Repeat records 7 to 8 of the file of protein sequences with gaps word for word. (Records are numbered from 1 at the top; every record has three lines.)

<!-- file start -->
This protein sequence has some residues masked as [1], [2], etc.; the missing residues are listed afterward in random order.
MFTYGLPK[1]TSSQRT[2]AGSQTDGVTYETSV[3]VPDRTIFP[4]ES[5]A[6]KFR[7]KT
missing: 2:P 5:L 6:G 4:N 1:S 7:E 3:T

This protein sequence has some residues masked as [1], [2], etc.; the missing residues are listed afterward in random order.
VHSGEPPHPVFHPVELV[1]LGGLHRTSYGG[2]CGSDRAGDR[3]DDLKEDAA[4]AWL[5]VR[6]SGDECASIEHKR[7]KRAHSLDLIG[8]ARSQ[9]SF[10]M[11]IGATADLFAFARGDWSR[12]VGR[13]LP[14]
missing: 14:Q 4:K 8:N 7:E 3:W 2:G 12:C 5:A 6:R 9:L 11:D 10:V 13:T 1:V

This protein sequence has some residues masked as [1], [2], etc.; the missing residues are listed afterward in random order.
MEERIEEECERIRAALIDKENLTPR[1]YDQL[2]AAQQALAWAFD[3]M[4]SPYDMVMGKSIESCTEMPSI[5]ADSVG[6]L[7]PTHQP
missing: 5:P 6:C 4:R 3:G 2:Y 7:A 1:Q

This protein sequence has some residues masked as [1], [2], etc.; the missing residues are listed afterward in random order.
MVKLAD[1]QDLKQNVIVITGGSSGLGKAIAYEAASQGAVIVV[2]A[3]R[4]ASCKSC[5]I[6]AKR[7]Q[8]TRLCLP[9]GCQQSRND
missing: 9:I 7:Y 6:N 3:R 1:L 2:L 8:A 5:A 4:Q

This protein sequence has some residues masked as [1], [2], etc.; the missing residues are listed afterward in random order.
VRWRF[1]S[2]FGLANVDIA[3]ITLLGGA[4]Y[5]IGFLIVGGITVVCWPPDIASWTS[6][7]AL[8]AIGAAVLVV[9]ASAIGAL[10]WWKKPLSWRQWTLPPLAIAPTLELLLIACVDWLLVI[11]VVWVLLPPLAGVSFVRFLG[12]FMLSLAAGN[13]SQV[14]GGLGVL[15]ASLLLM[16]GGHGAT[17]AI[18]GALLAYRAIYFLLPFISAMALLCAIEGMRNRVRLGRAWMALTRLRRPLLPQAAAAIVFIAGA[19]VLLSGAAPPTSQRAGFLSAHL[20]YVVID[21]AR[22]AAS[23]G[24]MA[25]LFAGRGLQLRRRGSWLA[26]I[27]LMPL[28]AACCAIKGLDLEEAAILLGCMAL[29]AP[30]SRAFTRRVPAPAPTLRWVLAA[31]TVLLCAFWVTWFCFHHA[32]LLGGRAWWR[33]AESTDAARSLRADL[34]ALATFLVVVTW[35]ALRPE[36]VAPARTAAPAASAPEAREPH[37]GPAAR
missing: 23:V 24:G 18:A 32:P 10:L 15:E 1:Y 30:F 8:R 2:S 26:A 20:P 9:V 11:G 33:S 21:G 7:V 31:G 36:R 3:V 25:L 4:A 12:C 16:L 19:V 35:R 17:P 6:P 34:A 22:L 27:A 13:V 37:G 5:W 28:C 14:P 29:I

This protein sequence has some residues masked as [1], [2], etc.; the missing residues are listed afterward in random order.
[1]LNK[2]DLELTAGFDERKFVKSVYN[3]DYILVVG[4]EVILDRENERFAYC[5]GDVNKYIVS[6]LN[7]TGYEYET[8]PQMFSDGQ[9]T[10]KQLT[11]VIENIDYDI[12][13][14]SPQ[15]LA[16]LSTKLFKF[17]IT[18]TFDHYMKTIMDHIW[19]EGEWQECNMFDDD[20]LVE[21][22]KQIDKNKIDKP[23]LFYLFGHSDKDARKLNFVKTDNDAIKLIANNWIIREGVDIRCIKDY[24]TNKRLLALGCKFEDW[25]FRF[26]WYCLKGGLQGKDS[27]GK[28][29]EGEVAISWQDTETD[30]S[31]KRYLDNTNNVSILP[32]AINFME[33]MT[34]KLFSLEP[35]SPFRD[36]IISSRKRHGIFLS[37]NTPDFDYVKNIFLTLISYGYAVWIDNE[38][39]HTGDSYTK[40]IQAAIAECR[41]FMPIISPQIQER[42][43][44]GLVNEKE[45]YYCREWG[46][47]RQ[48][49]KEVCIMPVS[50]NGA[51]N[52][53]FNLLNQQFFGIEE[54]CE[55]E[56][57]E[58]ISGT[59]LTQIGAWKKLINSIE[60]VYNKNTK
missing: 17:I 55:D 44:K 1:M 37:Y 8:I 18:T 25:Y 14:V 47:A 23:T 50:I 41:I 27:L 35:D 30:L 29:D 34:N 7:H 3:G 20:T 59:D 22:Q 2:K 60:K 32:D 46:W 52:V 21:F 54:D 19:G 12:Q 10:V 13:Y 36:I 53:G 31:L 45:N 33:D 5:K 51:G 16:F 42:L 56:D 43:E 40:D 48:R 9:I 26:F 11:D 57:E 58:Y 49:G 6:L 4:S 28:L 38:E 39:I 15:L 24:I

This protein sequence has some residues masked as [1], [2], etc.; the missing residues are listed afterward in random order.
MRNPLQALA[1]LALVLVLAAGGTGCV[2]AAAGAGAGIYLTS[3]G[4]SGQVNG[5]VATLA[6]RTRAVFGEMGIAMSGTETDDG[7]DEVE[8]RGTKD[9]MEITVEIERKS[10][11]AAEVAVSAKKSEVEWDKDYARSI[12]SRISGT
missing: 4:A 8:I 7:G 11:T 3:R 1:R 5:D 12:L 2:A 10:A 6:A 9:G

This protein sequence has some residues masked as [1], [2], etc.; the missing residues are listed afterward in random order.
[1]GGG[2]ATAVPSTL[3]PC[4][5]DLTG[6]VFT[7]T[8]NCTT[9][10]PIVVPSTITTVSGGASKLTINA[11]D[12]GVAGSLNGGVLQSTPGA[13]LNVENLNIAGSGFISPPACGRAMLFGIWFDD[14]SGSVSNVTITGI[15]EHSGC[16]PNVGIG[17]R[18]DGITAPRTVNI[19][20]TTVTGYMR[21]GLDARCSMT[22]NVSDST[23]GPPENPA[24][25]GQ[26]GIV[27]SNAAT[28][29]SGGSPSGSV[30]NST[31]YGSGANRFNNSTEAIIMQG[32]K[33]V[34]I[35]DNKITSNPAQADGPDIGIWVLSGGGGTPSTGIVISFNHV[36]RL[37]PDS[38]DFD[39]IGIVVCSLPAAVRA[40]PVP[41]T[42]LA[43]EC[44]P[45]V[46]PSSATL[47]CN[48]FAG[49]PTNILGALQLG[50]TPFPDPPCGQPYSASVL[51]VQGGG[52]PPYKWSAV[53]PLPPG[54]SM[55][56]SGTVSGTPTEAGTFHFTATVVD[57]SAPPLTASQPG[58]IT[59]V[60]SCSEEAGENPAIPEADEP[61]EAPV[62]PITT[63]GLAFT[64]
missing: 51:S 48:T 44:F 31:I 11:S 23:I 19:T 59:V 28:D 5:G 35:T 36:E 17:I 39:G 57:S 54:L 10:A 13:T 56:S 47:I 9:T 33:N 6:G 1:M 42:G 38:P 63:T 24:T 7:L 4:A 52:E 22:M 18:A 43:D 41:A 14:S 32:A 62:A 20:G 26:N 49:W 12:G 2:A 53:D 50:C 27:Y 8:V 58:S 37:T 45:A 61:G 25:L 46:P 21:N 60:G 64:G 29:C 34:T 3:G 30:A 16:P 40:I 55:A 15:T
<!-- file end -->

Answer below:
This protein sequence has some residues masked as [1], [2], etc.; the missing residues are listed afterward in random order.
MRNPLQALA[1]LALVLVLAAGGTGCV[2]AAAGAGAGIYLTS[3]G[4]SGQVNG[5]VATLA[6]RTRAVFGEMGIAMSGTETDDG[7]DEVE[8]RGTKD[9]MEITVEIERKS[10][11]AAEVAVSAKKSEVEWDKDYARSI[12]SRISGT
missing: 4:A 8:I 7:G 11:T 3:R 1:R 5:D 12:L 2:A 10:A 6:A 9:G

This protein sequence has some residues masked as [1], [2], etc.; the missing residues are listed afterward in random order.
[1]GGG[2]ATAVPSTL[3]PC[4][5]DLTG[6]VFT[7]T[8]NCTT[9][10]PIVVPSTITTVSGGASKLTINA[11]D[12]GVAGSLNGGVLQSTPGA[13]LNVENLNIAGSGFISPPACGRAMLFGIWFDD[14]SGSVSNVTITGI[15]EHSGC[16]PNVGIG[17]R[18]DGITAPRTVNI[19][20]TTVTGYMR[21]GLDARCSMT[22]NVSDST[23]GPPENPA[24][25]GQ[26]GIV[27]SNAAT[28][29]SGGSPSGSV[30]NST[31]YGSGANRFNNSTEAIIMQG[32]K[33]V[34]I[35]DNKITSNPAQADGPDIGIWVLSGGGGTPSTGIVISFNHV[36]RL[37]PDS[38]DFD[39]IGIVVCSLPAAVRA[40]PVP[41]T[42]LA[43]EC[44]P[45]V[46]PSSATL[47]CN[48]FAG[49]PTNILGALQLG[50]TPFPDPPCGQPYSASVL[51]VQGGG[52]PPYKWSAV[53]PLPPG[54]SM[55][56]SGTVSGTPTEAGTFHFTATVVD[57]SAPPLTASQPG[58]IT[59]V[60]SCSEEAGENPAIPEADEP[61]EAPV[62]PITT[63]GLAFT[64]
missing: 51:S 48:T 44:F 31:I 11:S 23:I 19:T 59:V 28:D 5:G 35:T 36:E 17:I 39:G 57:S 54:L 10:A 13:T 56:S 47:I 9:T 33:N 6:G 1:M 42:G 38:P 63:T 24:T 7:L 4:A 52:E 22:M 18:A 43:D 41:A 14:S 32:A 62:A 20:G 26:N 49:W 12:G 2:A 53:D 50:C 27:Y 8:V 58:S 37:T 45:A 61:G 25:L 46:P 21:N 60:G 64:G 29:C 34:T 3:G 30:A 16:P 40:I 55:A 15:T